In the first scene of my novel Transgression, my heroine Rivka finds herself at the back of a mysterious cave in Jerusalem. She doesn’t know it yet, but she’s traveled back in time through a wormhole to the year AD 57.
When she comes out of the cave, she looks up and sees the Temple Mount rising in front of her. But it’s not the Temple Mount she remembers from the tour she took in Jerusalem on a hot summer day in the twenty-first century.
The Temple Mount she’s looking at is clean. Spotless. New.
And she begins to realize that something very weird has happened.
Rivka goes on to have an adventure in first-century Jerusalem. She meets some new friends and makes some dangerous enemies. She finds some surprises that challenge what she thought she knew. And, oh yeah, she saves the life of the apostle Paul.
Late in the novel, she ventures back to the cave where it all began, because that’s her ticket back to the 21st century. And something happens there that changes everything for her and her new friend Ari. (If you’ve read Transgression, you know what I’m talking about.)
The Cave is Real
By the way, the cave is real. I’ve never mentioned this fact publicly before, but the cave in the novel is real.
You can visit the cave today. I went there myself in the summer of 2016.
But I already knew the cave existed way back in the summer of 1997, when I wrote that first scene of Transgression.
How did I know the cave existed?
Because I read about it in the July/August 1995 issue of Biblical Archaeology Review. Prof. Joan Taylor wrote an article about the cave that captured my imagination.
What’s special about this cave?
The cave may very well be the exact spot where Jesus was arrested on the night he was betrayed.
Why This Cave Might Be Where Jesus Was Arrested
The cave is at the base of the Mount of Olives, right next to the traditional Tomb of the Virgin, and less than a hundred yards from the traditional “Garden of Gethsemane.”
As Prof. Taylor points out in her article, the cave would be a perfect spot for Jesus and the Twelve to camp out during the Passover season. You could build a small fire inside and keep the whole place reasonably warm. You’d be protected from the elements. You’d be safe from the prying eyes of the authorities—unless one of your friends turned traitor on you.
And there’s a notch in the wall that used to hold the end of the beam of an olive press. That’s important, because the word “Gethsemane” is just a transliteration of the Aramaic word “Gat-Shemanin,” which means “oil-press.” The cave is right next to a grove of ancient olive trees. In the first century, the owner of the olive grove pressed his olives into oil in that cave. The olive harvest comes in the fall. In the spring, (at Passover time), the owner wasn’t using his cave. He may well have rented it out to visitors for the feast of Passover.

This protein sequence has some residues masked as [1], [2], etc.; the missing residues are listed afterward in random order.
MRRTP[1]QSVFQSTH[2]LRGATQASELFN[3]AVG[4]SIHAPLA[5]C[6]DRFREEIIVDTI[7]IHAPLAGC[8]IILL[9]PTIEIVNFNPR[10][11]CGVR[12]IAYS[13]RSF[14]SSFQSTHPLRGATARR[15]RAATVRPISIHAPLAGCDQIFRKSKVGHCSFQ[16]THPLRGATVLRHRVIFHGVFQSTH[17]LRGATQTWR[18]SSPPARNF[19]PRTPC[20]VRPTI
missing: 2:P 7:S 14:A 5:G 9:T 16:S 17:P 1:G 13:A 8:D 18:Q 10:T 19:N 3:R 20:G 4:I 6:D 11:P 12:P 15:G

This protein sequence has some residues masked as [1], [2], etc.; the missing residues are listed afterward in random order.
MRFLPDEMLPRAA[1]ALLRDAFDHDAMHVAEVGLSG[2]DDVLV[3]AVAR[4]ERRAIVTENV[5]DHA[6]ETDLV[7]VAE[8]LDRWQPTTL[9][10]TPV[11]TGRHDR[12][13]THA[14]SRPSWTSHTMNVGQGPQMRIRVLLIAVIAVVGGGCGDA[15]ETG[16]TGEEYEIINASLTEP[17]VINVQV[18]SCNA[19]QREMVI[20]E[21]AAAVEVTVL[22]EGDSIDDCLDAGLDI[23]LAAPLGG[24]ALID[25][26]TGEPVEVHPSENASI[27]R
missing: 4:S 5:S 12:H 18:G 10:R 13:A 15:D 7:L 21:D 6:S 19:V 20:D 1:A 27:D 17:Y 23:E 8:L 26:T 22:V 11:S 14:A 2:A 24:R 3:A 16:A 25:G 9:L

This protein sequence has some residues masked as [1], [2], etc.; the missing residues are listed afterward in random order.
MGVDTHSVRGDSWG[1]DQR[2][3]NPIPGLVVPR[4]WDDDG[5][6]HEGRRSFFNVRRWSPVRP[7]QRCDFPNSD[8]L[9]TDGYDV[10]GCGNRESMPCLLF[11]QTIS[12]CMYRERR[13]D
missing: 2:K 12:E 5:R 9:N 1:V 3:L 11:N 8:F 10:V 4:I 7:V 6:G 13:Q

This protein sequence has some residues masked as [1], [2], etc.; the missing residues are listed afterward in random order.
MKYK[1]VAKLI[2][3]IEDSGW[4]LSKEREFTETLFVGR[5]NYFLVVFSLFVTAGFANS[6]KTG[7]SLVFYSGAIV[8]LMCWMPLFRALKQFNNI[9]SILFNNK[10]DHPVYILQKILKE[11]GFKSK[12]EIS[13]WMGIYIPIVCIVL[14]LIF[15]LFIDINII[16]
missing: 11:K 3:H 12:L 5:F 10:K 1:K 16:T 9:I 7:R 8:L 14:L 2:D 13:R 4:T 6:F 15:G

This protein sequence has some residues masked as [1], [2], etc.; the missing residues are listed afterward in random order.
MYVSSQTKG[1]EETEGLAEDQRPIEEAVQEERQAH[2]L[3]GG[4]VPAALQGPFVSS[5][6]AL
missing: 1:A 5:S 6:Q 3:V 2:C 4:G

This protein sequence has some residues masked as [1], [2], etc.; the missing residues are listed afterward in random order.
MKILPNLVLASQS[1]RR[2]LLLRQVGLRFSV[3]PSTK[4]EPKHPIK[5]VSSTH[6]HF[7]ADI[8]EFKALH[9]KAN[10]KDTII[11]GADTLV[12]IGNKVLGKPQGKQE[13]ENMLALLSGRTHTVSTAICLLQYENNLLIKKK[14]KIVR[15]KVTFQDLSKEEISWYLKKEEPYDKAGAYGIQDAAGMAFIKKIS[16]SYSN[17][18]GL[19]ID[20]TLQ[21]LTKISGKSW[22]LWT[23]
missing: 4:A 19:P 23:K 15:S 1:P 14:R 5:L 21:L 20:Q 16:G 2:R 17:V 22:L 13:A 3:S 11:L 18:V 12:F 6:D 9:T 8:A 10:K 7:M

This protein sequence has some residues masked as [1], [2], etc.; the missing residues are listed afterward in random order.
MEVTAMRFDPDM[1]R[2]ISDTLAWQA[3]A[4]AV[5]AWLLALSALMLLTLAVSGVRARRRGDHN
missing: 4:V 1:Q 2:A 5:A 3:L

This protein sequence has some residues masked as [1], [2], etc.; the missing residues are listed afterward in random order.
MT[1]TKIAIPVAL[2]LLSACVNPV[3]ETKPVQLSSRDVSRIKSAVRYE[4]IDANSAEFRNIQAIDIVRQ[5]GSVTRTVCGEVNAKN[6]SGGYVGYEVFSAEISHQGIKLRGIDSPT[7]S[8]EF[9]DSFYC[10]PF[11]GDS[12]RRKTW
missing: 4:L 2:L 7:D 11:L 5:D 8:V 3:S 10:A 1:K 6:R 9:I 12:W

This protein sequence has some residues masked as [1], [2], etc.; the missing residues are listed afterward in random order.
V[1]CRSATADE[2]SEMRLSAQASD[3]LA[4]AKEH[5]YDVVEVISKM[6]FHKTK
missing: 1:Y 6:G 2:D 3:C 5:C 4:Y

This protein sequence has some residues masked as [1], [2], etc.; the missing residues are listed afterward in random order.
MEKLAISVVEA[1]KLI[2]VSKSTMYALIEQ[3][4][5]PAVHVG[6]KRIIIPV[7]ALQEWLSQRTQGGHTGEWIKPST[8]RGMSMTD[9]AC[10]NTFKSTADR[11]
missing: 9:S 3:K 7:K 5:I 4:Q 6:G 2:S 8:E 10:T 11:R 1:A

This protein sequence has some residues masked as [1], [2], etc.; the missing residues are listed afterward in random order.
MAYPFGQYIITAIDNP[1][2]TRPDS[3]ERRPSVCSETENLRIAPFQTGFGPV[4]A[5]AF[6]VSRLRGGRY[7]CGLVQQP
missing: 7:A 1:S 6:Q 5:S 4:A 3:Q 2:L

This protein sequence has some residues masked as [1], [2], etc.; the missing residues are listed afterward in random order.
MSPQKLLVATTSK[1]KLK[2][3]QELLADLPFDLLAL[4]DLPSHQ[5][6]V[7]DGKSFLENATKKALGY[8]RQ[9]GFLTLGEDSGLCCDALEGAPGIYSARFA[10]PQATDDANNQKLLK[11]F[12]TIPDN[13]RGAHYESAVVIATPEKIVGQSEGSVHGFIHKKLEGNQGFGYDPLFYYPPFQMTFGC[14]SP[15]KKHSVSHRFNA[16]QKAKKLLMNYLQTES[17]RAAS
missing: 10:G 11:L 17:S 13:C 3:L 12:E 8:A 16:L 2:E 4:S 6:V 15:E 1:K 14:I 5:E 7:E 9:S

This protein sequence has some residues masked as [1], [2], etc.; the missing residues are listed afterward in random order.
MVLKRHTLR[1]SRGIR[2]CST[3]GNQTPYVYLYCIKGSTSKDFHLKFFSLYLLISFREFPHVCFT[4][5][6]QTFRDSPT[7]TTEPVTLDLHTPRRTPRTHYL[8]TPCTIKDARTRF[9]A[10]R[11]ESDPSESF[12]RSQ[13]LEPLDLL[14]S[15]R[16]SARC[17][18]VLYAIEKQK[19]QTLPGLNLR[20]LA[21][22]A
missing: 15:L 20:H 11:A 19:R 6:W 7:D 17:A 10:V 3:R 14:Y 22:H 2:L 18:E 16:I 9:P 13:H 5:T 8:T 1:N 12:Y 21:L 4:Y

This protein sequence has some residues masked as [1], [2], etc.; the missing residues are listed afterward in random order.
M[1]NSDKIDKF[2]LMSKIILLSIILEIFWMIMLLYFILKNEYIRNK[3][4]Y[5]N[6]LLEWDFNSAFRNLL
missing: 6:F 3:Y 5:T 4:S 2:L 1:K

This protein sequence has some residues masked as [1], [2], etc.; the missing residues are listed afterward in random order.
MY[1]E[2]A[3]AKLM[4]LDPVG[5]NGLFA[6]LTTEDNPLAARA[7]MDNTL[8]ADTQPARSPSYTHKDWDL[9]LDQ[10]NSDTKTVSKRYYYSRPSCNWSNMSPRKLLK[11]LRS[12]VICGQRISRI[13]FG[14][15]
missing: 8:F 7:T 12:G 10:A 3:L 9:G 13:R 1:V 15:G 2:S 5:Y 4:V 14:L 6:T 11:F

The cave is about 60 feet long and 36 feet wide and could easily have held a few dozen people.
The reason you can visit the cave today is because there’s a long tradition (going back to at least the fourth century) that this was the site of the arrest of Jesus. So they built a small chapel in the cave, and it’s been there ever since.
What The Gethsemane Cave Looks Like Today
If you visit the cave, you’ll see a small plaque at the entrance that says this might be the place where Jesus was arrested. Here’s a picture of the plaque:
The place is an actual chapel, so they hold religious services there to this day. When my wife and I visited in the summer of 2016, we sat down in the chapel, took out our phones, opened our electronic Bibles, and read the accounts of the arrest of Jesus in Mark, Matthew, Luke, and John.
If you ever visit Jerusalem, I recommend that you do that too. You’ll get an amazing sense of the reality of the story. Because that reality will be all around you.
Here’s a photo of the cave that I took:
As you can see, the cave today is an odd mix of ancient and modern. That’s typical in Jerusalem. I’ve been to a restaurant in the Old City where part of the wall was originally a stone in the city wall in the first century. I’ve been to another restaurant and sat at a table right next to a small monument to the Tenth Legion (the one that destroyed the city in AD 70). Wherever you go in Jerusalem, you’ll find the very old sitting cheek-by-jowl with the very new.
More On The Gethsemane Cave In My Next Novel
I’m working on a new series of novels about Jesus of Nazareth right now, with the working series title Crown of Thorns. You can bet the cave will show up in these books. Because I’m pretty sure Jesus knew the owner of this cave and spent time here when he needed a quiet place.
So when you read Crown of Thorns (the first book in the series will be coming out next year), watch for the cave!
Some interesting things will happen there.
[…] This area has a number of olive trees, and there’s a cave nearby that shows signs of having had an olive press. For more on that, see my blog post, The Gethsemane Cave. […]